This month’s theme is about new beginnings, so I thought I’d talk about the beginnings of stories, referred to as “leads” or “hooks.” When I teach this concept to my fifth grade writing students, I break leads up into seven categories as follows:
1. Description of Setting: A great way to start a tale is to set the stage for the main events. A well-described setting can put your reader exactly where your characters are and that’s always a good thing. You want your readers to feel as if they have left wherever they are and have been transported to a new time and/or place.
2. Description of Character: Your reader is going to be traveling with your character throughout the story, so showing what that main character looks like, sounds like, thinks about will help your reader connect with your hero/heroine. That connection is important to establish as soon as possible.
3. Dialogue: Readers immediately get sucked into conversation between characters even if they aren’t sure what it’s about initially. Writing dialogue that sounds real and draws the reader in can be a wonderful way to begin a story. It helps readers feel as if they’ve been hanging around these characters for a while already and establishes a sense of familiarity. Dialogue can also arouse curiosity so readers will keep reading to see where the conversation ends up.
4. Onomatopoeia: One of my favorite words! This refers to sound words such as crash, bang, and boom. Using onomatopoeia appeals to the reader’s sense of hearing, which can often be neglected when it comes to including sensory details in a piece of writing. I always like trying to come up with unique spellings to sounds like schlup, schlup, schlup for the noise of my dog drinking from his water bowl.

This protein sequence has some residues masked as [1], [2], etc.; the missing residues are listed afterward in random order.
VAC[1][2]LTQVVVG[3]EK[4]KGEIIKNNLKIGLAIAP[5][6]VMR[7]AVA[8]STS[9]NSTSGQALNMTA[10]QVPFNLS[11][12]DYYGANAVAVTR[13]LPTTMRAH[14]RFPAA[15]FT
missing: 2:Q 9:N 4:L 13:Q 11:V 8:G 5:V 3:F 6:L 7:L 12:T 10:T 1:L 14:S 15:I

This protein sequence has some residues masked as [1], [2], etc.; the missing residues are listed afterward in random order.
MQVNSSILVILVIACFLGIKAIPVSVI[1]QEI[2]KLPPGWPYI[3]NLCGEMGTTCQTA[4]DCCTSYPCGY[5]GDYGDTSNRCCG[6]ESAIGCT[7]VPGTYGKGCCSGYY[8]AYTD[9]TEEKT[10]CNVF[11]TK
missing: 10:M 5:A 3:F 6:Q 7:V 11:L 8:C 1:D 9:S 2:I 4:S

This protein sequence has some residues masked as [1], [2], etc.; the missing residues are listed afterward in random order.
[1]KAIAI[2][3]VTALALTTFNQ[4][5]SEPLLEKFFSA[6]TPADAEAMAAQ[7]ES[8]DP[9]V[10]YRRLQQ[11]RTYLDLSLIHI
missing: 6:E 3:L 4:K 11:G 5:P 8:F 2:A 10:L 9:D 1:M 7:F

5. Thoughts and Feelings: This is a great one especially if you like to write from first person point of view. Getting readers instantly into the heads and hearts of your characters always creates a strong lead that will carry the readers throughout the story. It’s especially fun if you have a sarcastic character who can’t always say what they are thinking aloud. With this lead style, you can provide the reader a glimpse into what the character wants to say, which can often be hilarious.
6. Question: Beginning a story with a question automatically hooks a reader, because he/she will have to read on to see what the answer is.
7. Interesting Fact: This is a good one for writing nonfiction, but I have seen it used in fiction too. Here, a writer chooses a relevant and true fact to begin his/her story. For example, 99% of humans cannot lick their own elbows. Interested in more? I’ll bet you are! And wouldn’t this be a great beginning for an erotic novel? Hmmm…I think my Muse just woke up.While there is nothing overly complex or magical about these lead techniques, I think it helps to be reminded of them if you are a writer and to be aware of them if you are a reader. Writers can try to diversify their opening lines of their books, and readers can better understand the “how to” of what writers are doing in their novels.
Check out my books at www.christinedepetrillo.weebly.com and see what lead techniques I use!